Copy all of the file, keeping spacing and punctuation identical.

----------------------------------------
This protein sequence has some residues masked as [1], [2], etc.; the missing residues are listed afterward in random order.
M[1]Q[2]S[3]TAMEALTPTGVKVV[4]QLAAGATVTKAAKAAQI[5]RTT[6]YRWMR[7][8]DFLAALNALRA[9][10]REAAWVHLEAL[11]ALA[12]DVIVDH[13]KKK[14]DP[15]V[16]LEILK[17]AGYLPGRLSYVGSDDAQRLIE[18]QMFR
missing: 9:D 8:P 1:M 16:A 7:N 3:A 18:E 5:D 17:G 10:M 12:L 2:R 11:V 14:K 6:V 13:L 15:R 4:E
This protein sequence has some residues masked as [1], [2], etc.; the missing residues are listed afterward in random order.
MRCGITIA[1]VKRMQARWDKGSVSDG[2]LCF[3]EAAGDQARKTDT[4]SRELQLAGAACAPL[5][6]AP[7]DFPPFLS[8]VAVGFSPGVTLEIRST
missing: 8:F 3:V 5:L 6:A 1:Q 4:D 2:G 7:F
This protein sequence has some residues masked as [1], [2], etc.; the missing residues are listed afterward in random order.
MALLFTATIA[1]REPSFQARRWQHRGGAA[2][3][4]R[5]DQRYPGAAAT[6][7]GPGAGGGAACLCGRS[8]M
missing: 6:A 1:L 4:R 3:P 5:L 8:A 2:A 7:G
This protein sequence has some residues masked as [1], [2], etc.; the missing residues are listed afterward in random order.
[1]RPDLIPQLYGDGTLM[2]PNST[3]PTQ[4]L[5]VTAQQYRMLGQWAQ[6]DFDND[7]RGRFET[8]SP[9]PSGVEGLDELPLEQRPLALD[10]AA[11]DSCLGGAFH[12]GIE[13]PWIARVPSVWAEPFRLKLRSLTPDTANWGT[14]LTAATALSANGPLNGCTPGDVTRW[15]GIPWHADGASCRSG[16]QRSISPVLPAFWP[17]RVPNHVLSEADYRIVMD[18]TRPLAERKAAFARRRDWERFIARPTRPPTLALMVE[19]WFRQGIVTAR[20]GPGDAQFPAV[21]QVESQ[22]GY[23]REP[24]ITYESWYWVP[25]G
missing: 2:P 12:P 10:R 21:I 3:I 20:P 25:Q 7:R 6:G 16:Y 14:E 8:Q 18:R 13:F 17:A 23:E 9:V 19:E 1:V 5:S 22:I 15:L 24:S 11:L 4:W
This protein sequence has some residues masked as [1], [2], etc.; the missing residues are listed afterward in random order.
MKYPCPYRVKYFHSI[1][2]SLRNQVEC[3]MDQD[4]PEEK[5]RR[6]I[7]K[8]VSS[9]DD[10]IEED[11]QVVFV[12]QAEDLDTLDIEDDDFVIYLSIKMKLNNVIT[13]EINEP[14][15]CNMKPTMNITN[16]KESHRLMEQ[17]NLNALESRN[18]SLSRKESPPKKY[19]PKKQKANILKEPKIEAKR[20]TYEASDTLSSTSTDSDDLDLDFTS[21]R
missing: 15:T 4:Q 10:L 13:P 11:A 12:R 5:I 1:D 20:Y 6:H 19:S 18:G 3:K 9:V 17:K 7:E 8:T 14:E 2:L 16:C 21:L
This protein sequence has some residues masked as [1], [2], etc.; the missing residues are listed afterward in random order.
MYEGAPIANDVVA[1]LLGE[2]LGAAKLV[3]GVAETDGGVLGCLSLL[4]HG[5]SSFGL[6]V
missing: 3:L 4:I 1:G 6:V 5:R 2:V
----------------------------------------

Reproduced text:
This protein sequence has some residues masked as [1], [2], etc.; the missing residues are listed afterward in random order.
M[1]Q[2]S[3]TAMEALTPTGVKVV[4]QLAAGATVTKAAKAAQI[5]RTT[6]YRWMR[7][8]DFLAALNALRA[9][10]REAAWVHLEAL[11]ALA[12]DVIVDH[13]KKK[14]DP[15]V[16]LEILK[17]AGYLPGRLSYVGSDDAQRLIE[18]QMFR
missing: 9:D 8:P 1:M 16:A 7:N 3:A 18:E 5:D 17:G 10:M 12:L 2:R 11:V 14:K 6:V 13:L 15:R 4:E
This protein sequence has some residues masked as [1], [2], etc.; the missing residues are listed afterward in random order.
MRCGITIA[1]VKRMQARWDKGSVSDG[2]LCF[3]EAAGDQARKTDT[4]SRELQLAGAACAPL[5][6]AP[7]DFPPFLS[8]VAVGFSPGVTLEIRST
missing: 8:F 3:V 5:L 6:A 1:Q 4:D 2:G 7:F
This protein sequence has some residues masked as [1], [2], etc.; the missing residues are listed afterward in random order.
MALLFTATIA[1]REPSFQARRWQHRGGAA[2][3][4]R[5]DQRYPGAAAT[6][7]GPGAGGGAACLCGRS[8]M
missing: 6:A 1:L 4:R 3:P 5:L 8:A 2:A 7:G
This protein sequence has some residues masked as [1], [2], etc.; the missing residues are listed afterward in random order.
[1]RPDLIPQLYGDGTLM[2]PNST[3]PTQ[4]L[5]VTAQQYRMLGQWAQ[6]DFDND[7]RGRFET[8]SP[9]PSGVEGLDELPLEQRPLALD[10]AA[11]DSCLGGAFH[12]GIE[13]PWIARVPSVWAEPFRLKLRSLTPDTANWGT[14]LTAATALSANGPLNGCTPGDVTRW[15]GIPWHADGASCRSG[16]QRSISPVLPAFWP[17]RVPNHVLSEADYRIVMD[18]TRPLAERKAAFARRRDWERFIARPTRPPTLALMVE[19]WFRQGIVTAR[20]GPGDAQFPAV[21]QVESQ[22]GY[23]REP[24]ITYESWYWVP[25]G
missing: 2:P 12:P 10:R 21:I 3:I 20:P 25:Q 7:R 6:G 16:Y 14:E 8:Q 18:R 13:F 17:A 23:E 9:V 19:E 1:V 5:S 22:I 15:L 24:S 11:L 4:W
This protein sequence has some residues masked as [1], [2], etc.; the missing residues are listed afterward in random order.
MKYPCPYRVKYFHSI[1][2]SLRNQVEC[3]MDQD[4]PEEK[5]RR[6]I[7]K[8]VSS[9]DD[10]IEED[11]QVVFV[12]QAEDLDTLDIEDDDFVIYLSIKMKLNNVIT[13]EINEP[14][15]CNMKPTMNITN[16]KESHRLMEQ[17]NLNALESRN[18]SLSRKESPPKKY[19]PKKQKANILKEPKIEAKR[20]TYEASDTLSSTSTDSDDLDLDFTS[21]R
missing: 15:T 4:Q 10:L 13:P 11:A 12:R 5:I 1:D 20:Y 6:H 19:S 18:G 3:K 9:V 17:K 7:E 8:T 14:E 2:L 16:C 21:L
This protein sequence has some residues masked as [1], [2], etc.; the missing residues are listed afterward in random order.
MYEGAPIANDVVA[1]LLGE[2]LGAAKLV[3]GVAETDGGVLGCLSLL[4]HG[5]SSFGL[6]V
missing: 3:L 4:I 1:G 6:V 5:R 2:V